In music , POLYPHONY is one type of musical texture , where a texture is, generally speaking, the way that melodic, rhythmic, and harmonic aspects of a musical composition are combined to shape the overall sound and quality of the work. In particular, POLYPHONY consists of two or more simultaneous lines of independent melody, as opposed to a musical texture with just one voice, monophony , or a texture with one dominant melodic voice accompanied by chords , which is called homophony . Within the context of the Western musical tradition, the term polyphony is usually used to refer to music of the late Middle Ages and Renaissance . Baroque forms such as fugue , which might be called polyphonic, are usually described instead as contrapuntal . Also, as opposed to the species terminology of counterpoint, polyphony was generally either "pitch-against-pitch" / "point-against-point" or "sustained-pitch" in one part with melismas of varying lengths in another
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Chord Progression
A CHORD PROGRESSION or HARMONIC PROGRESSION is a succession of musical chords , which are three or more notes, typically sounded simultaneously. Chord progressions are the foundation of harmony in Western musical tradition from the common practice era of Classical music to the 21st century. Chord progressions are the foundation of Western popular music styles (e.g., pop music , rock music ) and traditional music (e.g., blues and jazz ). In tonal music, chord progressions have the function of establishing or contradicting a tonality , the technical name for what is commonly understood as the "key" of a song or piece. Chord progressions are usually expressed by Roman numerals in Classical music music theory; for example, the common chord progression I vi/ii V7. In many styles of popular and traditional music, chord progressions are expressed using the name and "quality" of the chords
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Finger
A FINGER is a limb of the human body and a type of digit , an organ of manipulation and sensation found in the hands of humans and other primates . Normally humans have five digits, the bones of which are termed phalanges, on each hand, although some people have more or fewer than five due to congenital disorders such as polydactyly or oligodactyly , or accidental or medical amputations . The first digit is the thumb , followed by index finger , middle finger , ring finger , and little finger or pinky. According to different definitions, the thumb can be called a finger, or not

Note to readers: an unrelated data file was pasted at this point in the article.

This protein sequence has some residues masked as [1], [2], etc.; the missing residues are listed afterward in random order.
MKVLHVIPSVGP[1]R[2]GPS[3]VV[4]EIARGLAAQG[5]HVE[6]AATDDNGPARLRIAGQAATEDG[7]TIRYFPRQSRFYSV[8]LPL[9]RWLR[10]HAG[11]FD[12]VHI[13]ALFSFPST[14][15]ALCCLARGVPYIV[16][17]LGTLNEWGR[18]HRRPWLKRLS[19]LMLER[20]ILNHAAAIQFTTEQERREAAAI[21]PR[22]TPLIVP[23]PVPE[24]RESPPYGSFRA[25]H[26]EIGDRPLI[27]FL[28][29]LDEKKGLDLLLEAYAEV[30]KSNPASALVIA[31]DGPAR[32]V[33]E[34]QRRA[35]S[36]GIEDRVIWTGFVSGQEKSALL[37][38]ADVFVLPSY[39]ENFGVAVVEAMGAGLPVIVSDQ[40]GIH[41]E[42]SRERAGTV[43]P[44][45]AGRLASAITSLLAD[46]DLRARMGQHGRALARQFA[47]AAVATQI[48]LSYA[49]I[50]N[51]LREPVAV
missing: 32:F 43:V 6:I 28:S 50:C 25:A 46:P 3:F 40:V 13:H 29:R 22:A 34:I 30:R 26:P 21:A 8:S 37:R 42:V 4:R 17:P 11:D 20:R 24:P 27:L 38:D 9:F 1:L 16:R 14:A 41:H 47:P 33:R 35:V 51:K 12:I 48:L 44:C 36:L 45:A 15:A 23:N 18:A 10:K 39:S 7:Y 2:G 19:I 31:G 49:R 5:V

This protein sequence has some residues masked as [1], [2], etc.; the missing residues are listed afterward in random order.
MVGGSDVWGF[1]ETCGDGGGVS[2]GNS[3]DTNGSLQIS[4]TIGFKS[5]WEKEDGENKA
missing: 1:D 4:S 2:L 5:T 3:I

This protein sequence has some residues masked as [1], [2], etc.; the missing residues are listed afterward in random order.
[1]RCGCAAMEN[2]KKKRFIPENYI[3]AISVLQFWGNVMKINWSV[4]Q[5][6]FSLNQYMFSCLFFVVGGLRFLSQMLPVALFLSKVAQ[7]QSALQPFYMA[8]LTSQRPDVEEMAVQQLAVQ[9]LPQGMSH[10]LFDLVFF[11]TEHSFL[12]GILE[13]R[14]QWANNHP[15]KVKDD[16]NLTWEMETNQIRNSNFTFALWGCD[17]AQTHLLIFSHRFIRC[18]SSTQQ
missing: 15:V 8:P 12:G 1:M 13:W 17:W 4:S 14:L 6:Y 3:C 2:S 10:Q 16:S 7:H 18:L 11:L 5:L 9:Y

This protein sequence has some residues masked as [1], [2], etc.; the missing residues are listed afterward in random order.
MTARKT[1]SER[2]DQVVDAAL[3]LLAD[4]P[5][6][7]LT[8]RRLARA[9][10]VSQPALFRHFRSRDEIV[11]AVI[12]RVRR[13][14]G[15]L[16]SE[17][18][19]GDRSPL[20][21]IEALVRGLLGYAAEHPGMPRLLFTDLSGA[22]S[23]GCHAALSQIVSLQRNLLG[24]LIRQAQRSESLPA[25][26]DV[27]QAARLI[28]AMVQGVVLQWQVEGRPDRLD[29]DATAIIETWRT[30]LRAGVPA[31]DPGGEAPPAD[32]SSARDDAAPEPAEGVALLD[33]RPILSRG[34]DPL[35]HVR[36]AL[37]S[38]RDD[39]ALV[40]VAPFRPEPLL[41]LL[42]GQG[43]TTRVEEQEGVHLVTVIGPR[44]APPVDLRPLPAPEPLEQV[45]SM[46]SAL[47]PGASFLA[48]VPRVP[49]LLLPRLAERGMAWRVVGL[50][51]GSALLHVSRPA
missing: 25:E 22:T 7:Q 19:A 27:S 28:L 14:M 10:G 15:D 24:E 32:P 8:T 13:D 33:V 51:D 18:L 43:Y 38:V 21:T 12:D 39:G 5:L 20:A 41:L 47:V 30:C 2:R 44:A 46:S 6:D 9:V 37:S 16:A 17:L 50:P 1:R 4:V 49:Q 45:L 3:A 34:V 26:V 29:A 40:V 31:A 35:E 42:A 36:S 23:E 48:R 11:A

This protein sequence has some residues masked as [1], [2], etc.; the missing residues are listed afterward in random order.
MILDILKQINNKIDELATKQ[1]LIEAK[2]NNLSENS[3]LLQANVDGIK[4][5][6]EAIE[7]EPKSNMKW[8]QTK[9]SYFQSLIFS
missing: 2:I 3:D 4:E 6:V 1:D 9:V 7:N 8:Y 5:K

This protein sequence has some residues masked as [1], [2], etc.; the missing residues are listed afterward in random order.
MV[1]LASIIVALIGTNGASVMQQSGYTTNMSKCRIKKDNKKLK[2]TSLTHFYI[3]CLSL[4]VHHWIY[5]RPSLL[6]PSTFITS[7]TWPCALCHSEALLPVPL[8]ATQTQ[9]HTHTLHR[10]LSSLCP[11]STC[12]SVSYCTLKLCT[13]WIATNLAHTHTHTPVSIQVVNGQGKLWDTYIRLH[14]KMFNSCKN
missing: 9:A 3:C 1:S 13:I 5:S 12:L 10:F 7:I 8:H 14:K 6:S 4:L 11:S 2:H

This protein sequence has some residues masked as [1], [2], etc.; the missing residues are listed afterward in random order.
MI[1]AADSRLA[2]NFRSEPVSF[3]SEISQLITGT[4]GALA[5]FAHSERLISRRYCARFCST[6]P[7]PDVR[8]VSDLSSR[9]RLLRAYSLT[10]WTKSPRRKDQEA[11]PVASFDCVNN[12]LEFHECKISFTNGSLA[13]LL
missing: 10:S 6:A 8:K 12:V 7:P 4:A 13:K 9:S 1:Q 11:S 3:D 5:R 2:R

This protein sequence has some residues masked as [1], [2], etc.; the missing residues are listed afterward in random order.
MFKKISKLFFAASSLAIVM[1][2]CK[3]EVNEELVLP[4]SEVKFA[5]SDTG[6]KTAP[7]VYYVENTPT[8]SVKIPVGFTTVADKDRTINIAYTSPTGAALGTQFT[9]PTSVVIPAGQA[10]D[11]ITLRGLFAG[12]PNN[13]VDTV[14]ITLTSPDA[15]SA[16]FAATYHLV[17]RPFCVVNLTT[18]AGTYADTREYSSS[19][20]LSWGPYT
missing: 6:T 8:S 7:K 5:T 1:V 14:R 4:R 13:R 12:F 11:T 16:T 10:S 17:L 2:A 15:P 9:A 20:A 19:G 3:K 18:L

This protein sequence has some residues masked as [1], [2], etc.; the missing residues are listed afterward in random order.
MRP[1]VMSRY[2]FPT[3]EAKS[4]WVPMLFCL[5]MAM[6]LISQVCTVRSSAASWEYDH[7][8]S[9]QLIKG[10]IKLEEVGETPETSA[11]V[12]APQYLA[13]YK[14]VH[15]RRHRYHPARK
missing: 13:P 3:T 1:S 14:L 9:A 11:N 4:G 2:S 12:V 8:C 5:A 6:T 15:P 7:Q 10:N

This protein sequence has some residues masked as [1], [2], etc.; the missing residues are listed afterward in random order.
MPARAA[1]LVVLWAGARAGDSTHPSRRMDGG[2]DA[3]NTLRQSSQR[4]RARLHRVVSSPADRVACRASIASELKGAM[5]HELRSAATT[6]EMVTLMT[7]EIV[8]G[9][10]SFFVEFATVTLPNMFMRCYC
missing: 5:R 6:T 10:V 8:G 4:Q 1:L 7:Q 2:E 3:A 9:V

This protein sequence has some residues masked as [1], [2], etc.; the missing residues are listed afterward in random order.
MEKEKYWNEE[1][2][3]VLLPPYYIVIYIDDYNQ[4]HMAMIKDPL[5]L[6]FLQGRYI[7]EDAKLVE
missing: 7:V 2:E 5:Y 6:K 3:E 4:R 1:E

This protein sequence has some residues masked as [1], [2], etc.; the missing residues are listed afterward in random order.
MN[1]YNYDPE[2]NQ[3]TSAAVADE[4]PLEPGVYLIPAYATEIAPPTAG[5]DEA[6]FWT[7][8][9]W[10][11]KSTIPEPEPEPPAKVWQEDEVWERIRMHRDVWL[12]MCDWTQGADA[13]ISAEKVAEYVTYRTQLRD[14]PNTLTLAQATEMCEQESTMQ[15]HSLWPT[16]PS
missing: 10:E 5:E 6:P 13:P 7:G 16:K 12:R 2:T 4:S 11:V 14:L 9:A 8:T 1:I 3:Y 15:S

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Arrangement
In music , an ARRANGEMENT is a musical reconceptualization of a previously composed work. It may differ from the original work by means of reharmonization, melodic paraphrasing, orchestration, or development of the formal structure. Arranging differs from orchestration in that the latter process is limited to the assignment of notes to instruments for performance by an orchestra , concert band , or other musical ensemble . Arranging "involves adding compositional techniques, such as new thematic material for introductions, transitions, or modulations , and endings.... Arranging is the art of giving an existing melody musical variety"
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Accompaniment
ACCOMPANIMENT is the musical parts which provide the rhythmic and/or harmonic support for the melody or main themes of a song or instrumental piece. There are many different styles and types of accompaniment in different genres and styles of music. In homophonic music , the main accompaniment approach used in popular music , a clear vocal melody is supported by subordinate chords . In popular music and traditional music , the accompaniment parts typically provide the "beat" for the music and outline the chord progression of the song or instrumental piece. The accompaniment for a vocal melody or instrumental solo can be played by a single musician playing an instrument such as piano , pipe organ , or guitar
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Harmony